When you’re saying the same thing as everyone else to the same students, “More Cowbell!” (i.e., more of the same, but louder) doesn’t wash. In fact, the only universities with the potential for an Old Spice-like marketing breakthrough are those that have successfully defined their students in a differentiated way. Here are a few examples of traditional institutions:
1) Babson College. Students are would-be entrepreneurs. Brand is entirely bound up in entrepreneurship, which allows for notable marketing. Current campaign is Define Entrepreneurship (define.babson.edu): “The World Needs a New Definition of Entrepreneurship. It’s Being Written Here.” Babson now stands out in the crowded Boston market.
2) Warren Wilson College. Students are focused on the environment and community service. Warren Wilson’s current campaign: We’re not for everyone… but then, maybe you’re not everyone.
3) Middlebury College. Students are interested in language learning and study abroad. Middlebury took advantage of its renowned language programs and now over 50% of juniors study abroad across 90 programs in 40 countries. If you want liberal arts with a global dimension, come to Middlebury. Applications are up and the admission rate has dropped.
While private sector institutions have long recognized they are appealing to working adults, only University of Phoenix has taken the Old Spice step of clearly defining its prospective student. The Let’s Get to Work campaign ties University of Phoenix to employers and employment. “We work with leading employers to learn what you need to learn. So classes impact your career,” says one ad. Another: “We believe that every education – not just ours – should be built around the career that you want. Let’s get to work.” Whether Phoenix programs substantiate this level of differentiation remains to be seen. (The University now offers a career planning tool connected to Phoenix degree programs.) But the differentiation is refreshing and lends itself to a range of interesting marketing possibilities available to no other institution.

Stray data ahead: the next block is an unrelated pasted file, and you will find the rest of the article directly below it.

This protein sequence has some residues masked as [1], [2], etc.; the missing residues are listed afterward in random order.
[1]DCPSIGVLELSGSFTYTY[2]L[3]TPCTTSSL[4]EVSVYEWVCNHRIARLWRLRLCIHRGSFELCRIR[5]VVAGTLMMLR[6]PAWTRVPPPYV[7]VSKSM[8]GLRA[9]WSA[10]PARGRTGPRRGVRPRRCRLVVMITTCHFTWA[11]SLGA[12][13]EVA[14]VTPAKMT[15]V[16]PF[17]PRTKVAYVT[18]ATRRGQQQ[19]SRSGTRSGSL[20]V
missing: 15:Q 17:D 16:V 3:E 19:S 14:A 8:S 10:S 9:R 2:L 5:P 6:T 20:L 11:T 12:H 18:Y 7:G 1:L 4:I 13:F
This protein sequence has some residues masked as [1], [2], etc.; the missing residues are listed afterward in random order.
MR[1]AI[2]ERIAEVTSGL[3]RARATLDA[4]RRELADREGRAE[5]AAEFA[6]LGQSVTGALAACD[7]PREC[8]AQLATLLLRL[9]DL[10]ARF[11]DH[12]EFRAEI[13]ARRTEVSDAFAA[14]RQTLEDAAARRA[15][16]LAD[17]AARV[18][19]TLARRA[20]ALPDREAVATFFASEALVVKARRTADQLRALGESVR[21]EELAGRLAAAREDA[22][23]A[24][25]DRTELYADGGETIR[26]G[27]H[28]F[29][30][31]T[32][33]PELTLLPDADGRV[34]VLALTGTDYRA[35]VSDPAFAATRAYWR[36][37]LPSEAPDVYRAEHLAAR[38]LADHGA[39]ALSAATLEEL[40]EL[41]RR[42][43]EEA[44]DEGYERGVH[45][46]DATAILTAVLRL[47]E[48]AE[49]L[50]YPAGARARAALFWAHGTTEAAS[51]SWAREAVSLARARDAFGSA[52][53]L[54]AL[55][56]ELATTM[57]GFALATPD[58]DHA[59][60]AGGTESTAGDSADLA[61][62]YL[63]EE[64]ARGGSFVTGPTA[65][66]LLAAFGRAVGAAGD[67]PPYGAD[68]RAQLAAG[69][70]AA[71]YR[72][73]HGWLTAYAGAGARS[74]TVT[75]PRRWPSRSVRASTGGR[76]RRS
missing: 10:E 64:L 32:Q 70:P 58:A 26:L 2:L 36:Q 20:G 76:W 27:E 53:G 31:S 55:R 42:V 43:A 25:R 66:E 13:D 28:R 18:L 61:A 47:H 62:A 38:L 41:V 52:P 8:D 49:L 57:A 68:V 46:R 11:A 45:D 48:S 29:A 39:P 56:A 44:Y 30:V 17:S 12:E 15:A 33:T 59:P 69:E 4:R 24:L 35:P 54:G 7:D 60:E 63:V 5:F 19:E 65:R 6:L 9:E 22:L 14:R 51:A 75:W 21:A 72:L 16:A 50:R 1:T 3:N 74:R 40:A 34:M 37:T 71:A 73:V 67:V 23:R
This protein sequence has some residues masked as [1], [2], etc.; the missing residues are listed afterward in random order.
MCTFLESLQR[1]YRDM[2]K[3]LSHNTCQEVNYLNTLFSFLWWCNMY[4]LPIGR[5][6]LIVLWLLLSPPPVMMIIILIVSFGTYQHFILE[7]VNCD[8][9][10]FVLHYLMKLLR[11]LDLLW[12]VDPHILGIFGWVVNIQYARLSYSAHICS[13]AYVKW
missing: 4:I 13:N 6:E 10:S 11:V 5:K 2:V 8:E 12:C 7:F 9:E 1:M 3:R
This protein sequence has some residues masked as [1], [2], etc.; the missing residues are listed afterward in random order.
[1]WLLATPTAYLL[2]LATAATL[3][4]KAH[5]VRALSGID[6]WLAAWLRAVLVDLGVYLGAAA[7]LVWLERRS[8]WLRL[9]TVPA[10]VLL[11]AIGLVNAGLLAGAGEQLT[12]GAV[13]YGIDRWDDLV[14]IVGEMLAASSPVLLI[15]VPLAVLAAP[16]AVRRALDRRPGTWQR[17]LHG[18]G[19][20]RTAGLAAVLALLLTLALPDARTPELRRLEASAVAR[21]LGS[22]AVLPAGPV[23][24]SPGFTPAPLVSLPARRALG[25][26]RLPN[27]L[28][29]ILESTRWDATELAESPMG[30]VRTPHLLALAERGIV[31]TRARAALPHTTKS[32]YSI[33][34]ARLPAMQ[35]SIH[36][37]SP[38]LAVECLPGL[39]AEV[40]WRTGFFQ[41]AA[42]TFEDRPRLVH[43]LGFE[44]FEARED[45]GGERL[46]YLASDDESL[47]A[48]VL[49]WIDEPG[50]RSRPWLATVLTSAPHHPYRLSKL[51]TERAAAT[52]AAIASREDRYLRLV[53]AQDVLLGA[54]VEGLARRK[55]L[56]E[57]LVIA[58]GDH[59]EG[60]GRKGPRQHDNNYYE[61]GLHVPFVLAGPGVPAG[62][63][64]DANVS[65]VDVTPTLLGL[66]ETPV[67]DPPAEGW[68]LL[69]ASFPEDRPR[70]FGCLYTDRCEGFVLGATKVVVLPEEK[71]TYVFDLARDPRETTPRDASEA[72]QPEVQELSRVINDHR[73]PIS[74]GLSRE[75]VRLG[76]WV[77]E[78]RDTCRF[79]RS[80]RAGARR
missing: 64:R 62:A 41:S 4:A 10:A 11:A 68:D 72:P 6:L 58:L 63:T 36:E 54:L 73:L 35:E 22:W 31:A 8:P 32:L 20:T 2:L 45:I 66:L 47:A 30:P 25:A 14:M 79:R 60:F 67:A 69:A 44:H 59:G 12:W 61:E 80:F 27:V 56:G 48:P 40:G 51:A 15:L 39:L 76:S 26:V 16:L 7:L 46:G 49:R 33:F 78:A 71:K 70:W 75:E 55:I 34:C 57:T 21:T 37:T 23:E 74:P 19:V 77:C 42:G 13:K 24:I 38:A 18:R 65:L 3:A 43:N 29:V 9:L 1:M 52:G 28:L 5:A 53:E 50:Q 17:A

So on this holiday weekend, remember that successfully marketing your institution means thinking hard about the students you’re seeking, and then differentiating and declaring independence.
Happy 4th of July.
Thanks to Ankit Dhir and John W. Moussach Jr. for their assistance with this Letter.
University Ventures (UV) is the premier investment firm focused exclusively on the global higher education sector. UV pursues a differentiated strategy of ‘innovation from within’. By partnering with top-tier universities and colleges, and then strategically directing private capital to develop programs of exceptional quality that address major economic and social needs, UV is setting new standards for student outcomes and advancing the development of the next generation of colleges and universities on a global scale.